The Autonomous Pathway

Mutations that delay flowering under any photoperiod and confer a response to vernalisation were placed in the autonomous pathway.

Genes in the autonomous pathway include LD, FCA, FY, FPA, FVE, FLD and FLK. Mutations in each of these genes lead to an increase in the levels of FLC mRNA and FLC protein (Michaels and Amasino, 1999; Sheldon et al., 1999; Rouse et al., 2002) . Most of the genes in this group have been cloned and suggest that the autonomous pathway represents different biological processes. FCA contains an RNA binding motif and a WW domain, which is thought to be involved in protein-protein interactions (Bork et al., 1994; Macknight et al., 1997) . FCA is able to bind to RNA in vitro (Macknight et al., 1997; Macknight et al., 2002) . FCA is able to regulate its own expression by promoting cleavage and polyadenylation of its own third intron; this auto-regulation is under developmental control and requires the WW domain (Quesada et al., 2003) .

The FVE proteins represents a second biochemical function involved in FLC regulation. FVE encodes AtMSI4, a putative retinoblastoma-associated protein that participates in a protein complex that represses FLC transcription through a histone deacetylation mechanism (Ausin et al., 2004). Additionally, it has recently been shown to be a negative regulator of the CBF/DREB pathway involved in the cold acclimatisation (Ausin et al., 2004; Kim et al., 2004) .

Autonomous Pathway Genes

Double mutant analysis suggests that autonomous pathway genes do not act in a linear hierarchy. For example, the fy mutation does not enhance the flowering phenotype seen in fca plants, suggesting that they act in the same pathway. Similar logic suggests that FVE and FPA act in a linear pathway. The double mutant fpa fy is lethal, and the combination of fve with either fca or fy mutants leads to a later flowering time than is seen in the single mutants alone (Koornneef et al., 1998b) . FY binds to the WW domain of FCA, and is involved in the processing of the 3' end of transcripts (Simpson et al., 2003) . FLC seems to be particularly sensitive to the impairment of the function of this complex, causing an increase in FLC mRNA abundance. From work on perichimal chimaeras, in which flowering was not delayed when FCA was expressed in epidermal cell layers, it is thought that FCA promotes flowering in a cell non-autonomous manner (Furner et al., 1996) .

RNA recognition

Like FCA, FPA also contains a RNA recognition motif. Mutations in FPA result in extremely delayed flowering, whilst overexpression of FPA in Arabidopsis causes early flowering in noninductive short days. Like FCA, FPA is expressed most strongly in developing tissues (Schomburg et al., 2001) .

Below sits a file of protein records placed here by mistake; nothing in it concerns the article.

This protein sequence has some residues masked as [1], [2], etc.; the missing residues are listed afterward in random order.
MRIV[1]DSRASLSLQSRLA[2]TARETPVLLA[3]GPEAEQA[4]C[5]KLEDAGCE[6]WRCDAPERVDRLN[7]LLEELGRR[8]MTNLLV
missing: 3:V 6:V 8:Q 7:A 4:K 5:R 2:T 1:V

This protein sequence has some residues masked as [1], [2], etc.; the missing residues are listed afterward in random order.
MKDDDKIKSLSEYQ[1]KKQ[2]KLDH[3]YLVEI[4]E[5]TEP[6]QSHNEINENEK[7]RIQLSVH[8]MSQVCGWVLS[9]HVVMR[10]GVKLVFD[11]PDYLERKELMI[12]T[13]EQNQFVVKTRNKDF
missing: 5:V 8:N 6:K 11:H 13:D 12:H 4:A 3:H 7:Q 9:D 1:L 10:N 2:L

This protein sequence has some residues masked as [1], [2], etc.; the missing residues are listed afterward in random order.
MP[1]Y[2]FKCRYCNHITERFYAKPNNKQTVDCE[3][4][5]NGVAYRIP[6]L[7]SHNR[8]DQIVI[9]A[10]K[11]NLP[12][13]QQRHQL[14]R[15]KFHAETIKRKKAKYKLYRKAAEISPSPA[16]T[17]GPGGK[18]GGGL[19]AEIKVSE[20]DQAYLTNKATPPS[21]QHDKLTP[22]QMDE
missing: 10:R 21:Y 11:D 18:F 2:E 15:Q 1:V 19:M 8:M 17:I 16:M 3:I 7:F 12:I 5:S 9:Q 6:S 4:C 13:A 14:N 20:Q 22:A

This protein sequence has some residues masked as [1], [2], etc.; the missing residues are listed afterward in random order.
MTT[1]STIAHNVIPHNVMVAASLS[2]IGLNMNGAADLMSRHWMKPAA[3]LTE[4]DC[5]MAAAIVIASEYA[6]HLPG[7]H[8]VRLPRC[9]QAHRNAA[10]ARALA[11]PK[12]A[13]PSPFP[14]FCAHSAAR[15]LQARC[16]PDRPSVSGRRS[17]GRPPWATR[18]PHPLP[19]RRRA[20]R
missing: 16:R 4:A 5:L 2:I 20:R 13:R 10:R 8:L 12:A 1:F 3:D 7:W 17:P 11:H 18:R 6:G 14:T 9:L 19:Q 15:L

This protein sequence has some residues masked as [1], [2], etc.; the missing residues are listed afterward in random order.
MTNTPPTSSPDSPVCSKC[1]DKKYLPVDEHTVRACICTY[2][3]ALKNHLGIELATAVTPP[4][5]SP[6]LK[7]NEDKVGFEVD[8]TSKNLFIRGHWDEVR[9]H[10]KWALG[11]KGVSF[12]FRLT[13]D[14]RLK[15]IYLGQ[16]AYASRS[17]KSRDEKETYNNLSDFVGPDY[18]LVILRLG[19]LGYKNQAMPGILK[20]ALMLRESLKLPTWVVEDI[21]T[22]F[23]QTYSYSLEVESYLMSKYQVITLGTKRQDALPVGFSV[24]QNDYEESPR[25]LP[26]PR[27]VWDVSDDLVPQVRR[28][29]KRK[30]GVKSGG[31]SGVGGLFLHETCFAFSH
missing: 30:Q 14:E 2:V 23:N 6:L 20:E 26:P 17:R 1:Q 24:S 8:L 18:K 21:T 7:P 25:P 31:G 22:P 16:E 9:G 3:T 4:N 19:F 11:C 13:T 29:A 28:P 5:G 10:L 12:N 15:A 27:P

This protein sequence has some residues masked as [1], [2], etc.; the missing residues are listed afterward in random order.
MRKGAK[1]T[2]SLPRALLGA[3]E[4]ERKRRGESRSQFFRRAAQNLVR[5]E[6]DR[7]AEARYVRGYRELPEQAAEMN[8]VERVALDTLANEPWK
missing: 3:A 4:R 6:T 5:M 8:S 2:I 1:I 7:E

Autonomous pathway: FLK

The FLK gene is a recently identified autonomous pathway gene. It encodes a putative RNA binding protein and the mutant form has a late flowering phenotype in both long and short-day photoperiods. Vernalisation and the application of exogenous gibberellins are able to suppress the late flowering-time phenotype. Like other autonomous pathway genes, FLC mRNA levels increased in the flk mutant, whilst those of ft and soc1 were reduced (Lim et al., 2004) .

FLD encodes a protein that is a homologue of a protein found in mammalian histone deacetylase complexes (He et al., 2003) , emphasising the importance of histone modification in FLC regulation. Mutations in FLD result in delayed flowering, an increase in FLC expression and hyper acetylation of histones present in FLC chromatin. Therefore some genes assigned to the autonomous pathway encode negative regulators of FLC that act to cause histone deacetylation (He et al., 2003) .


LUMINIDEPENDENS (LD) was cloned through the use of T-DNA mutagenesis (Redei, 1962; Lee et al., 1994) . LD contains both a nucleic acid-binding homeodomain and an acidic rich carboxyl terminal, enriched with homopolymeric glutamine residues. These features are related to transcriptional activators of genes from Drosophila, Yeast and Antennapedia (van Nocker, 2001). Therefore, LD probably acts as a transcriptional regulator, the LD protein is localised to the nucleus, is expressed ubiquitously, and is involved in the regulation of the meristem identity gene LEAFY (LFY) (Aukerman et al., 1999) .

Therefore genes assigned to the autonomous pathway seem to represent protein complexes involved in RNA processing or histone modification and FLC expression seems particularly sensitive to disruption of these processes.

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